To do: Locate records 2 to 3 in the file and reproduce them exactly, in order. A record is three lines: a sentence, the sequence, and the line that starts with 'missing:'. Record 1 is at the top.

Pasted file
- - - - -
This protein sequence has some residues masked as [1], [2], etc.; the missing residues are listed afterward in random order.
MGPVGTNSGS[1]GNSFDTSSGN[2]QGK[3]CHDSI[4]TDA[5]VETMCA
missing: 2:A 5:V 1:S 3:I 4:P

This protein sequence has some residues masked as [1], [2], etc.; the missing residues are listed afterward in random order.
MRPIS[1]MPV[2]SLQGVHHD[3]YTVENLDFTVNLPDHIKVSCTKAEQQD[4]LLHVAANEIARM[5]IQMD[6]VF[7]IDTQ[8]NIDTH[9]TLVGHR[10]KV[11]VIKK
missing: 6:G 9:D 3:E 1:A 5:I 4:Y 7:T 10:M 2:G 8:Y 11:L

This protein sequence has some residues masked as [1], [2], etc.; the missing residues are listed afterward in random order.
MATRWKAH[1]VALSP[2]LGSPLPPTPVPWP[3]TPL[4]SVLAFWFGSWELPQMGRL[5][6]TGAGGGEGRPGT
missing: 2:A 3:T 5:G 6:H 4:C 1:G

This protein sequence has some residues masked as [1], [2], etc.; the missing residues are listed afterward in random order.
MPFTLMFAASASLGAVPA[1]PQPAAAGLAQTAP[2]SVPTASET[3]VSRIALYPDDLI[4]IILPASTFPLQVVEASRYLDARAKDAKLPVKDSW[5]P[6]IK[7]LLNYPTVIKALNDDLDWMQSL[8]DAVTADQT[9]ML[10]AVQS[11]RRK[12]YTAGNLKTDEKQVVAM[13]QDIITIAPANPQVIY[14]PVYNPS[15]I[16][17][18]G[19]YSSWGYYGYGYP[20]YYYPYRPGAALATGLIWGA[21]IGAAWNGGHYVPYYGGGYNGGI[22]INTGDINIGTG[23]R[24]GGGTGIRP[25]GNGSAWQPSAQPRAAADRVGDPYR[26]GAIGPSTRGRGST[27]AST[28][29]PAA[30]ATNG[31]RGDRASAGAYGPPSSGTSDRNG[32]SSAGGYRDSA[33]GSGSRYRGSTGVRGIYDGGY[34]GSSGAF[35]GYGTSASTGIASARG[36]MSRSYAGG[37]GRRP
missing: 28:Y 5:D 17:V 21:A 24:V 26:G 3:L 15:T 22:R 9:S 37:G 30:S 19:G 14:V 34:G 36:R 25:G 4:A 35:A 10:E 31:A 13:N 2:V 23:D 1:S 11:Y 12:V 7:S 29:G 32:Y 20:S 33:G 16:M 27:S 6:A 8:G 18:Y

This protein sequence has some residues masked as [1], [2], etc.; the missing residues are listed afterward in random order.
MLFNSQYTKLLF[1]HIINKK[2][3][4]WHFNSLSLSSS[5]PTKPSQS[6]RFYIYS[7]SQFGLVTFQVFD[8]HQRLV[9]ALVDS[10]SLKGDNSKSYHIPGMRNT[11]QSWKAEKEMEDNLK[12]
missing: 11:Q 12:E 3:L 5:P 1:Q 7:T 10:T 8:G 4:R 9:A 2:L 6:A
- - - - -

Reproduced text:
This protein sequence has some residues masked as [1], [2], etc.; the missing residues are listed afterward in random order.
MRPIS[1]MPV[2]SLQGVHHD[3]YTVENLDFTVNLPDHIKVSCTKAEQQD[4]LLHVAANEIARM[5]IQMD[6]VF[7]IDTQ[8]NIDTH[9]TLVGHR[10]KV[11]VIKK
missing: 6:G 9:D 3:E 1:A 5:I 4:Y 7:T 10:M 2:G 8:Y 11:L

This protein sequence has some residues masked as [1], [2], etc.; the missing residues are listed afterward in random order.
MATRWKAH[1]VALSP[2]LGSPLPPTPVPWP[3]TPL[4]SVLAFWFGSWELPQMGRL[5][6]TGAGGGEGRPGT
missing: 2:A 3:T 5:G 6:H 4:C 1:G